BBC Radio 4 and St Martin-in-the-Fields have launched their annual Christmas appeal to help people who are homeless or in danger of becoming so.
Funds raised by the Christmas appeal will be shared between The Connection at St Martin’s and the Vicar’s Relief Fund (VRF). The Connection helps people in London through street outreach teams, a day and night centre and specialist services while the VRF helps people into housing or to keep their home across the UK.
This is the 91st year St Martin-in-the-Fields and BBC Radio 4 have run their Christmas appeal, with last year’s raising a record-breaking £2.85 million. BBC Radio 4 broadcast the Radio 4 Christmas Appeal made by the Revd Dr Sam Wells on Sunday 3 December at 7.55am and the Radio 4 Christmas Appeal: Making a Difference on Sunday 3 December at 9.45am. Supporters dialling 0800 082 82 84 (calls are free from landlines or mobiles), will this year hear from presenters including Radio 4’s Kathy Clugston, Harriett Gilbert and Susan Calman, as well as Zoe Lyons, Miles Jupp and Hugh Dennis, and donations can also be made online or by freepost.
The appeal is again using cloud communications provider Sesui to help ensure calls get through.
Tim Bissett, Director of St-Martin-in-the-Fields, said:
“At the moment we’ll spend almost £10,000 a day trying to get people off the streets and back home or into accommodation where they’re warm and safe. But we can’t do it on our own. “For eight years Sesui has provided the magic behind the scenes making sure every call gets through. We’re a small team, and on top of our many online and postal donations, we’ll handle over 3,500 calls in just a number of days. The only possible way to manage all of this goodwill is through the cloud. Sesui’s virtual contact centre allows us to take up our posts, wherever we need to – be that London, Cornwall or Scotland – in order to get those calls answered.”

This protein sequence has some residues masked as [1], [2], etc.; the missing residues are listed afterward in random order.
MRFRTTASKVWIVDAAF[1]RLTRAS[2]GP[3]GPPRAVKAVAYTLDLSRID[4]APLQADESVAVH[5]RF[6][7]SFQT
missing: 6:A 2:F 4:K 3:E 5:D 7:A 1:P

Lee Bryant, Managing Director of Sesui, added:
“For so many people, the Appeal has become part of their Christmas tradition, which means every year we’ve got to be ready to handle even more calls.
“At various points the phones will be ringing with more than 100 people at once, all wanting to make a donation. We don’t want to ever leave them waiting. You have to think that any call that’s lost, is a lost donation, and we won’t let that happen on our watch.”
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